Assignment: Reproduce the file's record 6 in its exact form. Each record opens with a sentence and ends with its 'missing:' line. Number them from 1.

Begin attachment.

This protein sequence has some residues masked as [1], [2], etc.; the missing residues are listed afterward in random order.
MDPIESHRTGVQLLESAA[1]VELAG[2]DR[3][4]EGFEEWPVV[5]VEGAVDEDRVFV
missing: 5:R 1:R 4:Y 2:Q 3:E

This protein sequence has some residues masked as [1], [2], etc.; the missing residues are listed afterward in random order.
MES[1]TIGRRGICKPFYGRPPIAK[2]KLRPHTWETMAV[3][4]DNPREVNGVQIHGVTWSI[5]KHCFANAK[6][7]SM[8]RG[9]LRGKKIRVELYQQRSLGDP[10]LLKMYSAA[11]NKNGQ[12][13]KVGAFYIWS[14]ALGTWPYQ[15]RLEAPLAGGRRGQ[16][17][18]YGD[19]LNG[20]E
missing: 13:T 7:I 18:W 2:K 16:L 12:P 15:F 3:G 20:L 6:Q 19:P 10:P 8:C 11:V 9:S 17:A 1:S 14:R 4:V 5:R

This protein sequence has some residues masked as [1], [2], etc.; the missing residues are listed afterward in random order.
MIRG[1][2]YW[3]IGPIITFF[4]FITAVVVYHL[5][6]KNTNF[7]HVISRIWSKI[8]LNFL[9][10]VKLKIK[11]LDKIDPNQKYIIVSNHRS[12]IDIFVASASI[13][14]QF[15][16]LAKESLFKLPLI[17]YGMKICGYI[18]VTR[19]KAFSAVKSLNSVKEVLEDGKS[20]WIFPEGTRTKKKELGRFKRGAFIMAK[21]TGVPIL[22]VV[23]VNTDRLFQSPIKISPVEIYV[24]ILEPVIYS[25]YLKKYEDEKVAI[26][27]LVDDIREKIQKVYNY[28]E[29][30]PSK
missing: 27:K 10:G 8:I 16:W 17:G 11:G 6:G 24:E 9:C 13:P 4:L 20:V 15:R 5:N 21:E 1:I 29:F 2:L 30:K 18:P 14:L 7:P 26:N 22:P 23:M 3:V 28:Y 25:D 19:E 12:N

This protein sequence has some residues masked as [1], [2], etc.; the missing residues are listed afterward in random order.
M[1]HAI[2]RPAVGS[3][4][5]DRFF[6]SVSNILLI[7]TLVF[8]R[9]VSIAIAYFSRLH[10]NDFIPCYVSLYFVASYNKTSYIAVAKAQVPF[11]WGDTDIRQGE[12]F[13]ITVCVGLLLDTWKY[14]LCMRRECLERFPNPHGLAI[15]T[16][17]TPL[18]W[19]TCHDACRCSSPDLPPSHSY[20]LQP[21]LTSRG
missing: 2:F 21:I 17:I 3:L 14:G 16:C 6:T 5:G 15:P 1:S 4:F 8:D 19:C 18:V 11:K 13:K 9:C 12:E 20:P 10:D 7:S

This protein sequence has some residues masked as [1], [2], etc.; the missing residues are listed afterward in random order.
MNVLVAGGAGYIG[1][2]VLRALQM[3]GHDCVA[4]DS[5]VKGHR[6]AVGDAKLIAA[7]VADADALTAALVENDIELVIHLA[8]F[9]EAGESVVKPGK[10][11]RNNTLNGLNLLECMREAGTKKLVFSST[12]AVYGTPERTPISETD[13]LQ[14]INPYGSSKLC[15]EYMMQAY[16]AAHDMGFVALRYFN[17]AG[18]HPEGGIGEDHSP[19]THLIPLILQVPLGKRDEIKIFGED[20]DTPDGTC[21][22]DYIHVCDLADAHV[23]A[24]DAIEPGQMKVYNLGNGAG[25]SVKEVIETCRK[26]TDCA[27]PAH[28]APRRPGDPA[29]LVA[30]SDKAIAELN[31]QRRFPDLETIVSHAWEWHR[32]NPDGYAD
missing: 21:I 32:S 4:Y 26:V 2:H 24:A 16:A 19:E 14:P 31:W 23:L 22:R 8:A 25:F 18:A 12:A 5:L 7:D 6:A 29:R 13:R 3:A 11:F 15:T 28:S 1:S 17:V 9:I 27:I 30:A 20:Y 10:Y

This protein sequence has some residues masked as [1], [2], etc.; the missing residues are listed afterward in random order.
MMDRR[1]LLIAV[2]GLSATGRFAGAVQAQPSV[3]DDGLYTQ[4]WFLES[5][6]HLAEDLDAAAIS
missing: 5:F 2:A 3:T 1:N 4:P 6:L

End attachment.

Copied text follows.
This protein sequence has some residues masked as [1], [2], etc.; the missing residues are listed afterward in random order.
MMDRR[1]LLIAV[2]GLSATGRFAGAVQAQPSV[3]DDGLYTQ[4]WFLES[5][6]HLAEDLDAAAIS
missing: 5:F 2:A 3:T 1:N 4:P 6:L